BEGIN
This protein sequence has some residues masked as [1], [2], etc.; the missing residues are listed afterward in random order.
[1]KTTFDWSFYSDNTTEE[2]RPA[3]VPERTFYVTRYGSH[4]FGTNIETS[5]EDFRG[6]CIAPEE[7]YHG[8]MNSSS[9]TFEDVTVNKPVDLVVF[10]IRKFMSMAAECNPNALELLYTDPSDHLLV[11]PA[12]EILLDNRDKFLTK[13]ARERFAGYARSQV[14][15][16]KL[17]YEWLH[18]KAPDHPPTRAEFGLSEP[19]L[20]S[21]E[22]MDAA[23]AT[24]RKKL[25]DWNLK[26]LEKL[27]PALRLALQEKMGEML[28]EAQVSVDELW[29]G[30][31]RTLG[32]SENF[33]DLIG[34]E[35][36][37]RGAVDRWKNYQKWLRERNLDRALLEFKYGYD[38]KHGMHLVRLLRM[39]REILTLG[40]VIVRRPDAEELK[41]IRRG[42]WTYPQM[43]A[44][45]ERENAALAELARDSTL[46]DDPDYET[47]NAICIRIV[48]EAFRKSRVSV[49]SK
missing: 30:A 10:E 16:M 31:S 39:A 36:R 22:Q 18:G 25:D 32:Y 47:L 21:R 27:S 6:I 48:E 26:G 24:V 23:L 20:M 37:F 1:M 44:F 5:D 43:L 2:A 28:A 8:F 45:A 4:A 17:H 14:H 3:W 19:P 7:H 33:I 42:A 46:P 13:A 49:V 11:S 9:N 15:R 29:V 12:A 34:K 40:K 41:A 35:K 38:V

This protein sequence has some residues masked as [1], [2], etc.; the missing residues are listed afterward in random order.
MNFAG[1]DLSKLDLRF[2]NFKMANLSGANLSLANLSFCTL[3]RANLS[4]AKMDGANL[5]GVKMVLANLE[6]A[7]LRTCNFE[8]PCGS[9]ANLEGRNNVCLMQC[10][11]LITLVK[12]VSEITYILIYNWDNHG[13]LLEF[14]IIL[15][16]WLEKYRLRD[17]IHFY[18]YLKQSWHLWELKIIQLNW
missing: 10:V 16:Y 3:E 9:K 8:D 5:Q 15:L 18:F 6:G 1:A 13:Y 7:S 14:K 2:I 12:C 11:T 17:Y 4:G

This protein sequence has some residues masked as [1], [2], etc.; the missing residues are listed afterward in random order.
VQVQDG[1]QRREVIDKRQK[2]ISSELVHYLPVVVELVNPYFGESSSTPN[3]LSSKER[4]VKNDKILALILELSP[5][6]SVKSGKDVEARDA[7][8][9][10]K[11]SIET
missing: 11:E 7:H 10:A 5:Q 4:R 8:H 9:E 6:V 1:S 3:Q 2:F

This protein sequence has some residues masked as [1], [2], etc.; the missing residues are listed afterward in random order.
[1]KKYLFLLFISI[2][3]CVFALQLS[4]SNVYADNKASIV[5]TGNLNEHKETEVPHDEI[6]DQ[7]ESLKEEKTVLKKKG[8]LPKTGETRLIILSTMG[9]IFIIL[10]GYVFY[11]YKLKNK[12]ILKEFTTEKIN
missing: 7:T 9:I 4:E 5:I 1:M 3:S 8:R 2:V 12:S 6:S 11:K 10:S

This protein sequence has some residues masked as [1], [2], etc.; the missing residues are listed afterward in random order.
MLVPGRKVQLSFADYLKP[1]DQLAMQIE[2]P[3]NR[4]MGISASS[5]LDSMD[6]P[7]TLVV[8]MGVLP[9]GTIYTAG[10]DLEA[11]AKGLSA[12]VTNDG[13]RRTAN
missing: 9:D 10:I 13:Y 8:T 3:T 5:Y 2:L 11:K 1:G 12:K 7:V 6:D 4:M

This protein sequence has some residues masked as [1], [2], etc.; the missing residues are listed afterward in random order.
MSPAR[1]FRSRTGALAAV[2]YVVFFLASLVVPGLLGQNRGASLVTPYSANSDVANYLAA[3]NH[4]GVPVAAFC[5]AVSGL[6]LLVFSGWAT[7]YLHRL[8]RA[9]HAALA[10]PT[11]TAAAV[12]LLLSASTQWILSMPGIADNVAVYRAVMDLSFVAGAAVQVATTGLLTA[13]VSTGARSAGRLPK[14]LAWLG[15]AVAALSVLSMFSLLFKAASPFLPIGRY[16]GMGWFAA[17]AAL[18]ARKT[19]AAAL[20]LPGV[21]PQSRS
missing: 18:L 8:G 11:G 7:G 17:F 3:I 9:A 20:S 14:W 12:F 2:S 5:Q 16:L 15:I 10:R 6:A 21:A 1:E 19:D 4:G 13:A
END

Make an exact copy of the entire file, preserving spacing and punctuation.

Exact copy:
This protein sequence has some residues masked as [1], [2], etc.; the missing residues are listed afterward in random order.
[1]KTTFDWSFYSDNTTEE[2]RPA[3]VPERTFYVTRYGSH[4]FGTNIETS[5]EDFRG[6]CIAPEE[7]YHG[8]MNSSS[9]TFEDVTVNKPVDLVVF[10]IRKFMSMAAECNPNALELLYTDPSDHLLV[11]PA[12]EILLDNRDKFLTK[13]ARERFAGYARSQV[14][15][16]KL[17]YEWLH[18]KAPDHPPTRAEFGLSEP[19]L[20]S[21]E[22]MDAA[23]AT[24]RKKL[25]DWNLK[26]LEKL[27]PALRLALQEKMGEML[28]EAQVSVDELW[29]G[30][31]RTLG[32]SENF[33]DLIG[34]E[35][36][37]RGAVDRWKNYQKWLRERNLDRALLEFKYGYD[38]KHGMHLVRLLRM[39]REILTLG[40]VIVRRPDAEELK[41]IRRG[42]WTYPQM[43]A[44][45]ERENAALAELARDSTL[46]DDPDYET[47]NAICIRIV[48]EAFRKSRVSV[49]SK
missing: 30:A 10:E 16:M 31:S 39:A 36:R 22:Q 18:G 25:D 32:Y 47:L 21:R 27:S 6:I 48:E 26:G 24:V 23:L 20:M 37:F 1:M 44:F 5:D 43:L 2:A 28:A 8:F 45:A 4:A 17:H 14:H 3:W 19:P 7:H 33:I 42:A 46:P 13:A 49:V 11:S 9:N 15:R 29:V 12:A 34:K 40:K 41:A 35:K 38:V

This protein sequence has some residues masked as [1], [2], etc.; the missing residues are listed afterward in random order.
MNFAG[1]DLSKLDLRF[2]NFKMANLSGANLSLANLSFCTL[3]RANLS[4]AKMDGANL[5]GVKMVLANLE[6]A[7]LRTCNFE[8]PCGS[9]ANLEGRNNVCLMQC[10][11]LITLVK[12]VSEITYILIYNWDNHG[13]LLEF[14]IIL[15][16]WLEKYRLRD[17]IHFY[18]YLKQSWHLWELKIIQLNW
missing: 10:V 16:Y 3:E 9:K 8:D 5:Q 15:L 18:F 6:G 1:A 13:Y 7:S 14:K 2:I 12:C 11:T 17:Y 4:G

This protein sequence has some residues masked as [1], [2], etc.; the missing residues are listed afterward in random order.
VQVQDG[1]QRREVIDKRQK[2]ISSELVHYLPVVVELVNPYFGESSSTPN[3]LSSKER[4]VKNDKILALILELSP[5][6]SVKSGKDVEARDA[7][8][9][10]K[11]SIET
missing: 11:E 7:H 10:A 5:Q 4:R 8:H 9:E 6:V 1:S 3:Q 2:F

This protein sequence has some residues masked as [1], [2], etc.; the missing residues are listed afterward in random order.
[1]KKYLFLLFISI[2][3]CVFALQLS[4]SNVYADNKASIV[5]TGNLNEHKETEVPHDEI[6]DQ[7]ESLKEEKTVLKKKG[8]LPKTGETRLIILSTMG[9]IFIIL[10]GYVFY[11]YKLKNK[12]ILKEFTTEKIN
missing: 7:T 9:I 4:E 5:I 1:M 3:S 8:R 2:V 12:S 6:S 11:K 10:S

This protein sequence has some residues masked as [1], [2], etc.; the missing residues are listed afterward in random order.
MLVPGRKVQLSFADYLKP[1]DQLAMQIE[2]P[3]NR[4]MGISASS[5]LDSMD[6]P[7]TLVV[8]MGVLP[9]GTIYTAG[10]DLEA[11]AKGLSA[12]VTNDG[13]RRTAN
missing: 9:D 10:I 13:Y 8:T 3:T 5:Y 2:L 11:K 1:G 12:K 7:V 6:D 4:M

This protein sequence has some residues masked as [1], [2], etc.; the missing residues are listed afterward in random order.
MSPAR[1]FRSRTGALAAV[2]YVVFFLASLVVPGLLGQNRGASLVTPYSANSDVANYLAA[3]NH[4]GVPVAAFC[5]AVSGL[6]LLVFSGWAT[7]YLHRL[8]RA[9]HAALA[10]PT[11]TAAAV[12]LLLSASTQWILSMPGIADNVAVYRAVMDLSFVAGAAVQVATTGLLTA[13]VSTGARSAGRLPK[14]LAWLG[15]AVAALSVLSMFSLLFKAASPFLPIGRY[16]GMGWFAA[17]AAL[18]ARKT[19]AAAL[20]LPGV[21]PQSRS
missing: 18:L 8:G 11:G 7:G 17:F 3:I 9:A 20:S 14:W 12:F 2:S 5:Q 16:L 15:I 10:R 6:A 21:A 1:E 19:D 4:G 13:A